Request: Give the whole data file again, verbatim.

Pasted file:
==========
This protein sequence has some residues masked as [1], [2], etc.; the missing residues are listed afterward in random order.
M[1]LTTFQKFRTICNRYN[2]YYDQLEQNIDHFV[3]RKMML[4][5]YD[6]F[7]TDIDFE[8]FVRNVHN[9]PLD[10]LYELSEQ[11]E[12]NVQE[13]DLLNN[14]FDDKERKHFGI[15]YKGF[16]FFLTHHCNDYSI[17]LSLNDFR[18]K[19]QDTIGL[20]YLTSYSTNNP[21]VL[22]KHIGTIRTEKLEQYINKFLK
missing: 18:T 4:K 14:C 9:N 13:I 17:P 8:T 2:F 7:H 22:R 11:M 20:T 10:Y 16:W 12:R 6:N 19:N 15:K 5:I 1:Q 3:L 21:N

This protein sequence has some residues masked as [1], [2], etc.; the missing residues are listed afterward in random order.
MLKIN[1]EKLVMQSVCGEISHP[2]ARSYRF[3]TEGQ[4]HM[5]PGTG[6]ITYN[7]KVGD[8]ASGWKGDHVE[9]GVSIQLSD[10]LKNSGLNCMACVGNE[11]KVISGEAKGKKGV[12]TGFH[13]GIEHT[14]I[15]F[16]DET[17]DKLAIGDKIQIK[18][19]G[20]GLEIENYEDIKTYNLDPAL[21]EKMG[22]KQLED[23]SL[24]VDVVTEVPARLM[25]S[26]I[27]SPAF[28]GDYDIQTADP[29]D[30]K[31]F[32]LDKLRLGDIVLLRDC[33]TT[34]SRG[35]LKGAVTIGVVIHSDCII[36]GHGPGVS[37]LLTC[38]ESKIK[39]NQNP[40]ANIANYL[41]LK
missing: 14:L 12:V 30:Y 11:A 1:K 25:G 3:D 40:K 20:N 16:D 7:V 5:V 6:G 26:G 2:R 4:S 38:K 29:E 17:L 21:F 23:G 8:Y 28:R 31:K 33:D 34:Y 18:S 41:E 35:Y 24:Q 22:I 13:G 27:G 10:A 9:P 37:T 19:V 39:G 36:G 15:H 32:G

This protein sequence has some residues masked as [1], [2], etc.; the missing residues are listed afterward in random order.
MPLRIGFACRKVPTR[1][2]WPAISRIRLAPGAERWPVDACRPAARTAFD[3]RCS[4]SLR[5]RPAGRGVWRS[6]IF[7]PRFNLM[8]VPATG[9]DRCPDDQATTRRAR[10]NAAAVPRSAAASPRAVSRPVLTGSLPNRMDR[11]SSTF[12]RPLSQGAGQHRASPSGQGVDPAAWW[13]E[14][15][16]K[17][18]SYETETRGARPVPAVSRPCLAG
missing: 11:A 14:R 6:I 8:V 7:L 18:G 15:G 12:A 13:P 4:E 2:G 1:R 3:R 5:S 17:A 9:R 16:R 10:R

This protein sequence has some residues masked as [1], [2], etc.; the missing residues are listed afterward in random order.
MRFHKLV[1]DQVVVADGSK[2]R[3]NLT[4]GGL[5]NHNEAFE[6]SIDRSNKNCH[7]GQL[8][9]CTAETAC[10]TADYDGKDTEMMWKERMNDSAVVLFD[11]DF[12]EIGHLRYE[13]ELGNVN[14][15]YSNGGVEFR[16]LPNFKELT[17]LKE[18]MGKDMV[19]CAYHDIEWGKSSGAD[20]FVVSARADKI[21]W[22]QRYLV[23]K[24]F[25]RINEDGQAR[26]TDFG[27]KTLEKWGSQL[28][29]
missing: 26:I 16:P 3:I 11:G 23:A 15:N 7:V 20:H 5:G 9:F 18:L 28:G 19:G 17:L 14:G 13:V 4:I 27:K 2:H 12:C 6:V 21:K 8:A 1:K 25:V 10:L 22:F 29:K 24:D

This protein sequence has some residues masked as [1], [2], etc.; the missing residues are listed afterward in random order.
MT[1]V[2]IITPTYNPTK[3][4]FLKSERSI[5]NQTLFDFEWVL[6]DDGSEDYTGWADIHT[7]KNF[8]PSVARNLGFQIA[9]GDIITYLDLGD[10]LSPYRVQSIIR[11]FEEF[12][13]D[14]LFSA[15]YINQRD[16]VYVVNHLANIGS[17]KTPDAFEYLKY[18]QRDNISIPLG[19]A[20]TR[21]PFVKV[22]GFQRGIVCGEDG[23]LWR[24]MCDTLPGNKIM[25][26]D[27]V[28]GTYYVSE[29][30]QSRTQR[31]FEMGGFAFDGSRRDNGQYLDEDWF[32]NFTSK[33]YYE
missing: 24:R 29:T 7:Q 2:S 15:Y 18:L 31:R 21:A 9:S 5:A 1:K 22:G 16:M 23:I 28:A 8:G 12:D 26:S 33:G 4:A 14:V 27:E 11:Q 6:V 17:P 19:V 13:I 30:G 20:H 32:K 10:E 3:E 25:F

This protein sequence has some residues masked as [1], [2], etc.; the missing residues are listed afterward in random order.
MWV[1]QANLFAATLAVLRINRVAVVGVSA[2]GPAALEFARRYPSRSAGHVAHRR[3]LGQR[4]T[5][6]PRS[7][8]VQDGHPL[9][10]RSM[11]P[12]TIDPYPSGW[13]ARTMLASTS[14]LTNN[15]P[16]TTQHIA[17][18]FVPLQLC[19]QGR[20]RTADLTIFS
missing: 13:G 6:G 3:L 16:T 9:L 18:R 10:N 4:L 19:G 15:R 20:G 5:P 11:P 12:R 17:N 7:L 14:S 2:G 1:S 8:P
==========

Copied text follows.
This protein sequence has some residues masked as [1], [2], etc.; the missing residues are listed afterward in random order.
M[1]LTTFQKFRTICNRYN[2]YYDQLEQNIDHFV[3]RKMML[4][5]YD[6]F[7]TDIDFE[8]FVRNVHN[9]PLD[10]LYELSEQ[11]E[12]NVQE[13]DLLNN[14]FDDKERKHFGI[15]YKGF[16]FFLTHHCNDYSI[17]LSLNDFR[18]K[19]QDTIGL[20]YLTSYSTNNP[21]VL[22]KHIGTIRTEKLEQYINKFLK
missing: 18:T 4:K 14:C 9:N 13:I 17:P 8:T 2:F 7:H 22:R 11:M 20:T 10:Y 16:W 12:R 6:N 19:N 15:K 5:I 1:Q 3:L 21:N

This protein sequence has some residues masked as [1], [2], etc.; the missing residues are listed afterward in random order.
MLKIN[1]EKLVMQSVCGEISHP[2]ARSYRF[3]TEGQ[4]HM[5]PGTG[6]ITYN[7]KVGD[8]ASGWKGDHVE[9]GVSIQLSD[10]LKNSGLNCMACVGNE[11]KVISGEAKGKKGV[12]TGFH[13]GIEHT[14]I[15]F[16]DET[17]DKLAIGDKIQIK[18][19]G[20]GLEIENYEDIKTYNLDPAL[21]EKMG[22]KQLED[23]SL[24]VDVVTEVPARLM[25]S[26]I[27]SPAF[28]GDYDIQTADP[29]D[30]K[31]F[32]LDKLRLGDIVLLRDC[33]TT[34]SRG[35]LKGAVTIGVVIHSDCII[36]GHGPGVS[37]LLTC[38]ESKIK[39]NQNP[40]ANIANYL[41]LK
missing: 14:L 12:V 30:Y 11:A 1:K 25:G 3:D 40:K 20:N 16:D 7:V 5:V 6:G 26:G 2:R 4:S 38:K 29:E 17:L 21:F 23:G 8:Y 28:R 31:K 33:D 34:Y 18:S 41:E 35:Y 24:Q 22:I 13:G 27:G 10:A 9:P 37:T 19:V 39:G 36:G 15:H 32:G

This protein sequence has some residues masked as [1], [2], etc.; the missing residues are listed afterward in random order.
MPLRIGFACRKVPTR[1][2]WPAISRIRLAPGAERWPVDACRPAARTAFD[3]RCS[4]SLR[5]RPAGRGVWRS[6]IF[7]PRFNLM[8]VPATG[9]DRCPDDQATTRRAR[10]NAAAVPRSAAASPRAVSRPVLTGSLPNRMDR[11]SSTF[12]RPLSQGAGQHRASPSGQGVDPAAWW[13]E[14][15][16]K[17][18]SYETETRGARPVPAVSRPCLAG
missing: 11:A 14:R 6:I 8:V 7:L 18:G 15:G 12:A 13:P 4:E 2:G 1:R 3:R 5:S 17:A 9:R 16:R 10:R

This protein sequence has some residues masked as [1], [2], etc.; the missing residues are listed afterward in random order.
MRFHKLV[1]DQVVVADGSK[2]R[3]NLT[4]GGL[5]NHNEAFE[6]SIDRSNKNCH[7]GQL[8][9]CTAETAC[10]TADYDGKDTEMMWKERMNDSAVVLFD[11]DF[12]EIGHLRYE[13]ELGNVN[14][15]YSNGGVEFR[16]LPNFKELT[17]LKE[18]MGKDMV[19]CAYHDIEWGKSSGAD[20]FVVSARADKI[21]W[22]QRYLV[23]K[24]F[25]RINEDGQAR[26]TDFG[27]KTLEKWGSQL[28][29]
missing: 26:I 16:P 3:I 11:G 23:A 15:N 7:V 20:H 5:G 9:F 18:L 28:G 19:G 17:L 14:G 13:V 4:I 27:K 2:H 12:C 6:V 21:K 8:A 1:K 25:V 10:L 22:F 29:K 24:D

This protein sequence has some residues masked as [1], [2], etc.; the missing residues are listed afterward in random order.
MT[1]V[2]IITPTYNPTK[3][4]FLKSERSI[5]NQTLFDFEWVL[6]DDGSEDYTGWADIHT[7]KNF[8]PSVARNLGFQIA[9]GDIITYLDLGD[10]LSPYRVQSIIR[11]FEEF[12][13]D[14]LFSA[15]YINQRD[16]VYVVNHLANIGS[17]KTPDAFEYLKY[18]QRDNISIPLG[19]A[20]TR[21]PFVKV[22]GFQRGIVCGEDG[23]LWR[24]MCDTLPGNKIM[25][26]D[27]V[28]GTYYVSE[29][30]QSRTQR[31]FEMGGFAFDGSRRDNGQYLDEDWF[32]NFTSK[33]YYE
missing: 24:R 29:T 7:Q 2:S 15:Y 18:L 31:R 21:A 9:S 5:A 1:K 22:G 16:M 23:I 28:A 8:G 12:D 26:S 33:G 4:A 14:V 27:E 11:Q 6:V 17:P 19:V 13:I 30:G 20:H 32:K 10:E 3:E 25:F

This protein sequence has some residues masked as [1], [2], etc.; the missing residues are listed afterward in random order.
MWV[1]QANLFAATLAVLRINRVAVVGVSA[2]GPAALEFARRYPSRSAGHVAHRR[3]LGQR[4]T[5][6]PRS[7][8]VQDGHPL[9][10]RSM[11]P[12]TIDPYPSGW[13]ARTMLASTS[14]LTNN[15]P[16]TTQHIA[17][18]FVPLQLC[19]QGR[20]RTADLTIFS
missing: 13:G 6:G 3:L 16:T 9:L 18:R 10:N 4:L 19:G 15:R 20:G 5:P 11:P 12:R 17:N 7:L 14:S 2:G 1:S 8:P